Actually this past week a townhome in Mississauga sold for $177k over list price and had 70 offers on it! Four months ago you could have bought two exact same style houses for $141k-$186k less!

We have a massive supply problem still, and the demand has only increased through these pandemic level interest rates. And it’s just not here in Canada. The U.S. has seen an increase in sales and prices and are expecting 2021 to increase again. And they are the brinks of a potential civil war!

So, where are the opportunities in the market over the next year? Well for move-up buyers who are above the “hot spot” of buying activity in Toronto, which is to say if you are looking to buy in the neighbourhood of $1.8-$2.5 million, you currently could trade in your existing home for a tidy profit and move up into something either larger to suit your needs or in a better locale, all while capitalizing on these lower interest rates. One thing I’ve noticed but would need to speak more with people on the finance side is traditionally speaking, native Canadians are debt cautious. Meaning the thought of a seven-figure mortgage is scary to them. I also think well played out larger condos (2 Bedroom+) in the right locales will see a spike in a activity. I’ve been consulting with more “right sizing” clients of late whom location and lifestyle needs are more important than an aging house and a patch of grass out back. For you it could be something entirely different?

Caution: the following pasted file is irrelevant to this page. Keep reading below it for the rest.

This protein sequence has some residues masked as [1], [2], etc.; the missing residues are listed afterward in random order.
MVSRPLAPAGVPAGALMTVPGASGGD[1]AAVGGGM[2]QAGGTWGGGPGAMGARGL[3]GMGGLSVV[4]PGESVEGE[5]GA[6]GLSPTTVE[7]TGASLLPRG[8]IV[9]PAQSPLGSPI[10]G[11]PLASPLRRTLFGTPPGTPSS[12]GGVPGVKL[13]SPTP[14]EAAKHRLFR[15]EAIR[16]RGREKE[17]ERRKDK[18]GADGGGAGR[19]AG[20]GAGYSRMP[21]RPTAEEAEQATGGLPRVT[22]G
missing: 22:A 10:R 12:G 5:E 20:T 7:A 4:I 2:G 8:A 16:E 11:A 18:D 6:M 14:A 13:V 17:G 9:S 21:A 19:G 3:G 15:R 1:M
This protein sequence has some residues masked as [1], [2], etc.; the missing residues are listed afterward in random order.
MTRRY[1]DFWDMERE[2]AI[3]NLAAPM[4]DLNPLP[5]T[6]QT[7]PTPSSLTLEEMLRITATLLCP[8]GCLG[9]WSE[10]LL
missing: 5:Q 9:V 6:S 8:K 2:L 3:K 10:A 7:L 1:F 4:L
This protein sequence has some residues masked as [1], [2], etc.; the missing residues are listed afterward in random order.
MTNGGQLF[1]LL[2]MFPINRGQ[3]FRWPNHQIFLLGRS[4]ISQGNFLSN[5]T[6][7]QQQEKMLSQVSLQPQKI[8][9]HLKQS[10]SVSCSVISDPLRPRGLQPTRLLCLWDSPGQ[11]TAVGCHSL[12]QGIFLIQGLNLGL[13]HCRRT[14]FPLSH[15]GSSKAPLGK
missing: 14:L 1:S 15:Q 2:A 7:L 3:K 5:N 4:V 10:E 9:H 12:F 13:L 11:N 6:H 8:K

One thing for sure is eventually our current state of lockdowns will be behind us and our wonderful city, Toronto, will be back to blooming and booming. With regards to your real estate needs, maybe it’s best to heed the advice of an overused quote by Canada’s great one, Wayne Gretzky. ‘I skate to where the puck is going to be, not to where it has been’

16 December 2020 ~ 0 Comments

Why Toronto/GTA real estate prices will continue to rise into 2021

For those of us paying attention to the goings on with the real estate market throughout the GTA, most are putting away our crystal balls usually taken out and dusted off readying for what’s to come in the year ahead.

With me, I’ll save you the drama. Prices are going to rise. Plain and simple. Ontarian’s have proven our appetite for owning real estate is so strong, that even during a once-in-a-century pandemic, it couldn’t make us hit pause on purchasing real estate.